If you are a major university and research institution and if members of your staff are blatant advocates for a genocidal, profiteering, propaganda mongering industry, your institution deserves to lose all accreditation – at least in the Geosciences department – and deserves to be publicly shamed for supporting that industry. This past week Penn State University Geosciences Department received a couple of more black eyes, but unfortunately there aren’t enough eyes on the public image of that university, which is still reeling in the embarrassment for covering up Jerry Sandusky’s child touching habits.
This past week, two more indictments came out against the Penn State University Geosciences Department. The first indictment came from the Responsible Drilling Alliance, a grass-roots organization from Williamsport, PA, claiming that Penn State University is harboring faculty members that are advocates for the gas industry – a real shocker. The second indictment came from the self-appointed “Jonas Salk” of the Marcellus Shale Industry – Terry Engelder. After Mr. Engelder’s latest stunt, he should seriously consider trading in his PhD, suits, ties and penny loafers for a pair of pom-poms and a cheerleading skirt because he – along with some of his colleagues – have become some of the biggest cheerleaders for the gas industry.
The Responsible Drilling Alliance v. Penn State University
On September 18, the Responsible Drilling Alliance issued a press release claiming that scientists at Penn State University authored a series of reports that advocated for the expansion of the Marcellus Shale Industry and that those reports played a significant role in Harrisburg’s public policy-making regarding the Marcellus Shale – go figure. The press release also stated that the Responsible Drilling Alliance is pushing the Middle States Commission on Higher Education to review the university’s accreditation process for violating ethical procedures (for the ethics violations, please click on the link below). The press release issued by the grass-roots organization states:
Penn State published three papers commissioned and paid for by the shale gas industry as independent research reports. They contained a host of highly exaggerated predictions on jobs, economic development, and tax revenues. These papers profoundly influenced the legislative debate in Pennsylvania in favor of the gas industry and to the detriment of the commonwealth.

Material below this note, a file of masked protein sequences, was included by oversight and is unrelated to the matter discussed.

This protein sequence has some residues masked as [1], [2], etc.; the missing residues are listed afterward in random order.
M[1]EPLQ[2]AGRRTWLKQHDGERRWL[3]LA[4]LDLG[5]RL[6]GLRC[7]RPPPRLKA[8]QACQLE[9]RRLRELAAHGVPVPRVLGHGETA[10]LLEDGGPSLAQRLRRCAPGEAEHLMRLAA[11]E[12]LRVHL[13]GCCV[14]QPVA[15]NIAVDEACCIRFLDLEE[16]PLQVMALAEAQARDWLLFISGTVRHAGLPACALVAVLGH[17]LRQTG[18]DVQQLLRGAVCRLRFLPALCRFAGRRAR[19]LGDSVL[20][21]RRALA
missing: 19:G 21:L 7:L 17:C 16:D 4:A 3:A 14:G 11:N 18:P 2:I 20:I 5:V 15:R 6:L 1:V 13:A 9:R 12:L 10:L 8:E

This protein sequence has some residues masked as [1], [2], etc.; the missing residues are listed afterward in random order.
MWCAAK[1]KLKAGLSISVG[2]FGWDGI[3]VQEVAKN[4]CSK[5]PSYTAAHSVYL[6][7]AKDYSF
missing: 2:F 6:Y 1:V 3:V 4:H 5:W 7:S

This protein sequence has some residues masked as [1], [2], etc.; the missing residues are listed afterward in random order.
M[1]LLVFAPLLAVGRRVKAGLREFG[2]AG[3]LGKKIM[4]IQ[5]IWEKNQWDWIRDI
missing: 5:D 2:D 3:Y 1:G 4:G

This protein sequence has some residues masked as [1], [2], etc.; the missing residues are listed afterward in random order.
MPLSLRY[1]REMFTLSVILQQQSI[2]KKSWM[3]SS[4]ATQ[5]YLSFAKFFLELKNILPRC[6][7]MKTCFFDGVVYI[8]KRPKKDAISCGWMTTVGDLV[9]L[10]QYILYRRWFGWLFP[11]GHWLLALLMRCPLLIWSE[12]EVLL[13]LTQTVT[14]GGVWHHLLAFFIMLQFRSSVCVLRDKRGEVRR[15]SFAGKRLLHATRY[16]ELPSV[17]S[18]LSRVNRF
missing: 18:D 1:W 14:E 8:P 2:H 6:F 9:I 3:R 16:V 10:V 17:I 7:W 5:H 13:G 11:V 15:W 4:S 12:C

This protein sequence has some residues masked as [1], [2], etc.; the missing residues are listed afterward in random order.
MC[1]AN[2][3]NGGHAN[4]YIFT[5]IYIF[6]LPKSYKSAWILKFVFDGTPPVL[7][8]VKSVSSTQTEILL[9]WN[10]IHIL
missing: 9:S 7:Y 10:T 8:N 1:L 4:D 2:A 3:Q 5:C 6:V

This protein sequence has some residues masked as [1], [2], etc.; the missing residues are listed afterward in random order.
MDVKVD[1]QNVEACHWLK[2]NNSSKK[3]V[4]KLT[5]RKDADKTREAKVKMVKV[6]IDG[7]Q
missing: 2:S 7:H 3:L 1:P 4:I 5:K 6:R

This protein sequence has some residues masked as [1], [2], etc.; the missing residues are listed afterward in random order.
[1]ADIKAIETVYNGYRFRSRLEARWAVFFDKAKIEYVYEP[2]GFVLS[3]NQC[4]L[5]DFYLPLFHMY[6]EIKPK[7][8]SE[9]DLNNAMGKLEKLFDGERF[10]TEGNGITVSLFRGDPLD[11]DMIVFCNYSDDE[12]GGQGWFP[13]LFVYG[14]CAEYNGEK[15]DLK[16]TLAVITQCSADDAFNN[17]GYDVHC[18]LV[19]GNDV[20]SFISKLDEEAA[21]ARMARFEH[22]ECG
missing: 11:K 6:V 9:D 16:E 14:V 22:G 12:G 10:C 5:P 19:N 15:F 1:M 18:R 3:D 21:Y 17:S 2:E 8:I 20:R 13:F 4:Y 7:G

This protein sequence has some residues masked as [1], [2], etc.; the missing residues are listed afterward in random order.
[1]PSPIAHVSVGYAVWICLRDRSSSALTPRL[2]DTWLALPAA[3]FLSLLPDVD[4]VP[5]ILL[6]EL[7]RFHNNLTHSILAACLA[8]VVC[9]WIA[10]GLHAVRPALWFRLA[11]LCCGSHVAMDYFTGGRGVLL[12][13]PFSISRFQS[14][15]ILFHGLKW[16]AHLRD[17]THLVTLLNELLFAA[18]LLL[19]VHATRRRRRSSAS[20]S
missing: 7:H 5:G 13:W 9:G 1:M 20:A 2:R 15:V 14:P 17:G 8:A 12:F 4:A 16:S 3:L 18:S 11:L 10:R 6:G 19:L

The letter to the Middle States Commission on Higher Education was addressed to President Elizabeth Sibolski, and it named the two papers that were brought into question: “An Emerging Giant: Prospects and Economic Impacts of Developing the Marcellus Shale Natural Gas Play” (July 2009, updated in 2010), and “Impacts and Future Potential” (2010). The non-profit argues that “the papers were released under Penn State’s name and authored by former Penn State professors but commissioned and paid for by the shale gas industry.” In 2010 when the Responsible Drilling Alliance brought these issues forward, Dr. Easterling the Dean of College of Earth and Mineral Science admitted that the authors “had overstepped into advocacy.” In Dr. Easterling’s response to the criticism at the time, he stated:
In the initial version of the earlier report, we found flaws in the way the report was written and presented to the public. First, the report did not identify the sponsor of the research, which is a clear error. As a matter of policy, all publications emanating from the externally sponsored research at Penn State are required to identify the sponsors of the research. Second, the authors could and probably should have been more circumspect in connecting their findings to policy implications for Pennsylvania, and may well have crossed the line between policy analysis and policy advocacy. In particular, the prose in the section dealing with the potential effects of a severance tax on drilling rates in Pennsylvania should be more scholarly and less advocacy minded. Moreover the authors should have made their points without being adversarial to the governor (emphasis added).
Later in his letter to the Responsible Drilling Alliance, Dean Easterling pointed out that the authors of the paper should not have had Penn State’s name and logo “prominently featured in the report as they were” and “the initial version of the earlier report, the Penn State logo appeared on every page (emphasis added).”
So now we have this case – in 2010 – where the Dean of Earth and Mineral Scienes admitted that there was some “advocacy” for the Marcellus Shale in academic papers published through the university, and of course we didn’t see any reprimand against the university or authors of those reports. Now we have a Penn State Earth and Mineral Science / Geoscince professor giving an amateurish slide show to the Pennsylvania Bar Institute.
Terry Engelder: Judge, Journalist, Lawyer and Executioner
Besides claiming that he is the “Jonas Salk” of the Marcellus Shale and the fracking industry, Terry Engelder released a slide show where he was the judge, journalist, and a lawyer in the controversial Manning vs. WPX case, but he stopped short of proclaiming he was executioner with his fantasy godlike complex. But before we get into the “slideshow” Terrance made for a crowd at the Pennsylvania Bar Institute, where the crowd was the jury, let’s give a brief explanation of what happened to the Manning family’s well water.